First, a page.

Google announced that it would be deploying the Google Play Store in Chromebooks, giving users the ability to use some of their favorite mainstream Android apps inside their Chrome OS-powered notebooks for the first time.
The company revealed the plans to integrate the Play Store in a blog post, stating that although the Chrome OS-powered notebooks were always about "making computing more accessible for everyone," that the continued growth of the Chromebook market and users' requests for more functionality and compatibility sparked the decision to offer the Android app market in its notebook devices.
"The same apps that run on phones and tablets can now run on Chromebooks without compromising their speed, simplicity or security," stated Google in the blog.
The inclusion of Google Play in a notebook device is similar to Canonical's Ubuntu Core, in that it's expanding the Chrome OS platform's capabilities in a growing market. Google prides its Chromebooks on the security features (also similar to Canonical), and the obvious challenge to the deployment of the Play Store in these devices is to see how that security holds up after opening the proverbial floodgates of vulnerability in the form of thousands of Android apps and utilities.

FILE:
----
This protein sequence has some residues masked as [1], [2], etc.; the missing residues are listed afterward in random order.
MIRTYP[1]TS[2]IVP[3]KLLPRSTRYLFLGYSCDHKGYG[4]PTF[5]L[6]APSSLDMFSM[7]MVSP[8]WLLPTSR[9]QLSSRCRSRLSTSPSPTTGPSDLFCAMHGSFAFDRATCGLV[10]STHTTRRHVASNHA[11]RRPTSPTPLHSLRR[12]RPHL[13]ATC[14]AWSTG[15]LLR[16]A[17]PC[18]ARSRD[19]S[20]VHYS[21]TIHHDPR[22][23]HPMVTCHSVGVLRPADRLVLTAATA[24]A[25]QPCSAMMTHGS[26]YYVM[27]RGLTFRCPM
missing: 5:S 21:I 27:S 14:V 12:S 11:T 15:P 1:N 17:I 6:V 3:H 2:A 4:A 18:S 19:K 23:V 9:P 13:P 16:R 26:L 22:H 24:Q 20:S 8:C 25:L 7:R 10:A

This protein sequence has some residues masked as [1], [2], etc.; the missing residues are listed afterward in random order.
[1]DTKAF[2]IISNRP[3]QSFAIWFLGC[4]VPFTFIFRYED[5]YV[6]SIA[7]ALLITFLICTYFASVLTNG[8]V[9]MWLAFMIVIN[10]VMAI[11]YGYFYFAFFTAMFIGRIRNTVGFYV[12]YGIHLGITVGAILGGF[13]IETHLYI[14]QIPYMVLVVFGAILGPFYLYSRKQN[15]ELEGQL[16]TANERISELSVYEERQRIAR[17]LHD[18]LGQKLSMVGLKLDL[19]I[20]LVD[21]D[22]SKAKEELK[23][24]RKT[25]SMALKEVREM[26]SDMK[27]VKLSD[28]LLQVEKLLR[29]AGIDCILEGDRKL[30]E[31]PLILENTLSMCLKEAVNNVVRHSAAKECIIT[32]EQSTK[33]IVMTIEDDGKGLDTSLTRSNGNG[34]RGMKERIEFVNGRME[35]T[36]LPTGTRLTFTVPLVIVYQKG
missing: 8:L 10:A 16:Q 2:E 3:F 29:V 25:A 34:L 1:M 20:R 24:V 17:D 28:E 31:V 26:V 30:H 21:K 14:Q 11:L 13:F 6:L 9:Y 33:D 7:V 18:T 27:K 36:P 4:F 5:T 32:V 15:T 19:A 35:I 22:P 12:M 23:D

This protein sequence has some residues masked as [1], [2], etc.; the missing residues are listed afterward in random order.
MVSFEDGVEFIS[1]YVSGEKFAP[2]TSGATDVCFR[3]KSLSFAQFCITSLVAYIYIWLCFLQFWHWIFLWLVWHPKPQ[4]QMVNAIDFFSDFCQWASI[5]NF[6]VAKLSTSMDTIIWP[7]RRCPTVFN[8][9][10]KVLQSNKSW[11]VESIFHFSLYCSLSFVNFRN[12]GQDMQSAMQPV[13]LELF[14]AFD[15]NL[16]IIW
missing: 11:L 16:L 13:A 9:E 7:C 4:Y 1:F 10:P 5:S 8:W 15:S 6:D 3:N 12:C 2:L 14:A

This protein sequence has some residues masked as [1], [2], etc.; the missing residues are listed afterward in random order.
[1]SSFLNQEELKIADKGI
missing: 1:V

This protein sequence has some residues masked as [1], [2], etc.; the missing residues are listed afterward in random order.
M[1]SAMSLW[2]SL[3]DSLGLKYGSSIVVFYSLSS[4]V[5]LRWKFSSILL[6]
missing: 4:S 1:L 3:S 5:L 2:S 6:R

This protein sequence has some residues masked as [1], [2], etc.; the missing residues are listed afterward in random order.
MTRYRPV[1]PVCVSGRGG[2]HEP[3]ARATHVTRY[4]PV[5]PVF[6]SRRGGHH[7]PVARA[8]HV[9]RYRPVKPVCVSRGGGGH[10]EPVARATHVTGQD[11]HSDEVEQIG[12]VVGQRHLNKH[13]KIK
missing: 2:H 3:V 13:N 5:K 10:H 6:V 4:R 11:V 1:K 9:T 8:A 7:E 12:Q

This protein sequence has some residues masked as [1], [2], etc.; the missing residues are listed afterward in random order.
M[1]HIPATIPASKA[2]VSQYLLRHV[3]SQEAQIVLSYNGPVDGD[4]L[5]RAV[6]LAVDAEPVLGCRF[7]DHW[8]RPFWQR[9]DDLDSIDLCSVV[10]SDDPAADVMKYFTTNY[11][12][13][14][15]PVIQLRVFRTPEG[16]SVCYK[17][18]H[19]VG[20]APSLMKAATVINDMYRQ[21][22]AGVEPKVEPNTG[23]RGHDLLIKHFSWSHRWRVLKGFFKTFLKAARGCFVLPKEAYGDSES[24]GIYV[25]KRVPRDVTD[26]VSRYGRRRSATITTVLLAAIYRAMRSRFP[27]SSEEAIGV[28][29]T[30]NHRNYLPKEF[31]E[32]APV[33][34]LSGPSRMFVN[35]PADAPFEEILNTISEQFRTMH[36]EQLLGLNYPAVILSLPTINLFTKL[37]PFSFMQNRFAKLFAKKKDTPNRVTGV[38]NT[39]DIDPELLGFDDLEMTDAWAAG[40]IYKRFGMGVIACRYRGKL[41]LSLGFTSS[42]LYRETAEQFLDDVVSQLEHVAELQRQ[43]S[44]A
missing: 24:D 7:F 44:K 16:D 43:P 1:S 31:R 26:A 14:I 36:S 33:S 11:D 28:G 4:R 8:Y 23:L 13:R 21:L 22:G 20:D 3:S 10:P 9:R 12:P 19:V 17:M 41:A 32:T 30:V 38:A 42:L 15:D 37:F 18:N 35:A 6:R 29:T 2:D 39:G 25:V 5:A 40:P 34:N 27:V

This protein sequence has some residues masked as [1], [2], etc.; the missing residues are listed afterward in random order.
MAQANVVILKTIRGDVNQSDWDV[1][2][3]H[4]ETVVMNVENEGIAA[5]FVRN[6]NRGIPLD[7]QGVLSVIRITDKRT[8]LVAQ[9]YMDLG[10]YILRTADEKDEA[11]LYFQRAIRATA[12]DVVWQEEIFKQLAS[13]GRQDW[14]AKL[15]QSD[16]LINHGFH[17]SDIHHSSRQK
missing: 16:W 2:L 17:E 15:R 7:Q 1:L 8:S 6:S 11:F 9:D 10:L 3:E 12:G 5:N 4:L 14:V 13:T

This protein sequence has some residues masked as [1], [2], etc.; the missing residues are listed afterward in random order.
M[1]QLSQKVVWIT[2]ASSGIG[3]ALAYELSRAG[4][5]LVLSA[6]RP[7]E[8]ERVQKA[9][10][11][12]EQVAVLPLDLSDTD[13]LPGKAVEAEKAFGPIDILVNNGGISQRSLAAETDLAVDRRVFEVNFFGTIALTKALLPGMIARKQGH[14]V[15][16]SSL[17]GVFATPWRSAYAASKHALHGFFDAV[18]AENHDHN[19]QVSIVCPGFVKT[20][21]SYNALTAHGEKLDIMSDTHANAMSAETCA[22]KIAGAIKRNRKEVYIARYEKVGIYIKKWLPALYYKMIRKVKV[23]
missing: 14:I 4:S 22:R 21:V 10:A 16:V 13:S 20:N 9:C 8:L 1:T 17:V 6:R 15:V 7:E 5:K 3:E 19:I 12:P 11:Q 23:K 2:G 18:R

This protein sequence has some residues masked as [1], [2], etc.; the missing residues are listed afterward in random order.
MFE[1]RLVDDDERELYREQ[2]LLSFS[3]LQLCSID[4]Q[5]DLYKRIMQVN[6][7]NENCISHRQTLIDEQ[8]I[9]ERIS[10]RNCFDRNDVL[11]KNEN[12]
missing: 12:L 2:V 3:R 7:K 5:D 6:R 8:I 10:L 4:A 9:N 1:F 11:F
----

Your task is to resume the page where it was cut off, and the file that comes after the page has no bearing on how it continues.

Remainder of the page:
Google Play will start appearing on the developer channel with M53 on the Asus Chromebook Flip, the Acer Chromebook R11 and the latest Chromebook Pixel. Additional makes and models will roll out over time, and the full list of supported Chromebooks can be found on Google's support page.
Derek Forrest is an Associate Contributing Writer for Tom’s Hardware and Tom’s IT Pro. Follow Derek Forrest on Twitter. Follow us on Facebook, Google+, RSS, Twitter and YouTube.